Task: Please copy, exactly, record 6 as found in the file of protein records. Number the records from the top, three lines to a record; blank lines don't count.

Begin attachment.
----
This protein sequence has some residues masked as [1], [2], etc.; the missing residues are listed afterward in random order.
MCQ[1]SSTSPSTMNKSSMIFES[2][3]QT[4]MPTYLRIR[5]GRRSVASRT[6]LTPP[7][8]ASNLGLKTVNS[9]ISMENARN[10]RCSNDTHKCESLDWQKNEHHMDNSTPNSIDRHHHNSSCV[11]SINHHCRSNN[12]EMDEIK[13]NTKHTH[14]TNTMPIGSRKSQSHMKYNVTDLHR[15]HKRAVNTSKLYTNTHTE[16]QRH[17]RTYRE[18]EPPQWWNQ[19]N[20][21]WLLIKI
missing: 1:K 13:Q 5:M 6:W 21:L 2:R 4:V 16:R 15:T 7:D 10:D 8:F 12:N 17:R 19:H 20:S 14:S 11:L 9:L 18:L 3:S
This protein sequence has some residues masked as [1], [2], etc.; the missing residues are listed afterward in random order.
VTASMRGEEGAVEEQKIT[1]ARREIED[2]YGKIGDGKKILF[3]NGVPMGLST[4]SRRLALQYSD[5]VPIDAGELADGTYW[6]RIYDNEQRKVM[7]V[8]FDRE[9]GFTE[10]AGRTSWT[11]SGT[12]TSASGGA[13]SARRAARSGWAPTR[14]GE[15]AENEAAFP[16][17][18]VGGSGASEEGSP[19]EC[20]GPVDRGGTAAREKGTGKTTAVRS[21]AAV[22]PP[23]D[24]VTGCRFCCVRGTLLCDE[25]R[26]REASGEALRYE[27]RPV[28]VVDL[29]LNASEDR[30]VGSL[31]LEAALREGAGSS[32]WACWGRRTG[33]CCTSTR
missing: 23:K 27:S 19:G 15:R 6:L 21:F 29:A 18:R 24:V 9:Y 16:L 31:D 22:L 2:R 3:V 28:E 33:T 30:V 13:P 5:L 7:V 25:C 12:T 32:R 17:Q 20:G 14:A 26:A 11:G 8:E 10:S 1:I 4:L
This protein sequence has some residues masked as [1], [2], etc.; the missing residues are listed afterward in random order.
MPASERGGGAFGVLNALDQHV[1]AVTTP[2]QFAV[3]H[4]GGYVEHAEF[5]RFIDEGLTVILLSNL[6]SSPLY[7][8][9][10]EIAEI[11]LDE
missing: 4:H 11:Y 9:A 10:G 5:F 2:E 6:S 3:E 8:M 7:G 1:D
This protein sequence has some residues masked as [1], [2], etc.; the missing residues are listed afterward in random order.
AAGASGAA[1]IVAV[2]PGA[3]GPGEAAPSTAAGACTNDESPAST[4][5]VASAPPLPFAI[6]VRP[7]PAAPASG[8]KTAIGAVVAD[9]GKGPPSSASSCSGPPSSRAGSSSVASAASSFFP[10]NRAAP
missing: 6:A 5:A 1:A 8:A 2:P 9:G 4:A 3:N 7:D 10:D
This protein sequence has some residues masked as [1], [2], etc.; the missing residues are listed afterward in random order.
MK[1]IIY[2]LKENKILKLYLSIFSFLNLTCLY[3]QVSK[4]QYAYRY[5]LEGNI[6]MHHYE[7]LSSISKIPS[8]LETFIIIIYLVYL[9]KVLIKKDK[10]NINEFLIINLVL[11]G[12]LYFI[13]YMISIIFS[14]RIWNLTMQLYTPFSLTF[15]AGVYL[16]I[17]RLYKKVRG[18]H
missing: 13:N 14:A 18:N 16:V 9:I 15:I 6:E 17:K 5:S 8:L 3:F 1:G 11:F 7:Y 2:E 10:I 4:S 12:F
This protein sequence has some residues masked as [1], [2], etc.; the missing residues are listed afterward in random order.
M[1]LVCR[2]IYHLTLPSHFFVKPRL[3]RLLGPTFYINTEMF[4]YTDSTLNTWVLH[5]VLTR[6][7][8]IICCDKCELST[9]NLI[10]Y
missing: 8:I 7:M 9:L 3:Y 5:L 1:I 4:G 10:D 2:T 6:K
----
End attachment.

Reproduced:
This protein sequence has some residues masked as [1], [2], etc.; the missing residues are listed afterward in random order.
M[1]LVCR[2]IYHLTLPSHFFVKPRL[3]RLLGPTFYINTEMF[4]YTDSTLNTWVLH[5]VLTR[6][7][8]IICCDKCELST[9]NLI[10]Y
missing: 8:I 7:M 9:L 3:Y 5:L 1:I 4:G 10:D 2:T 6:K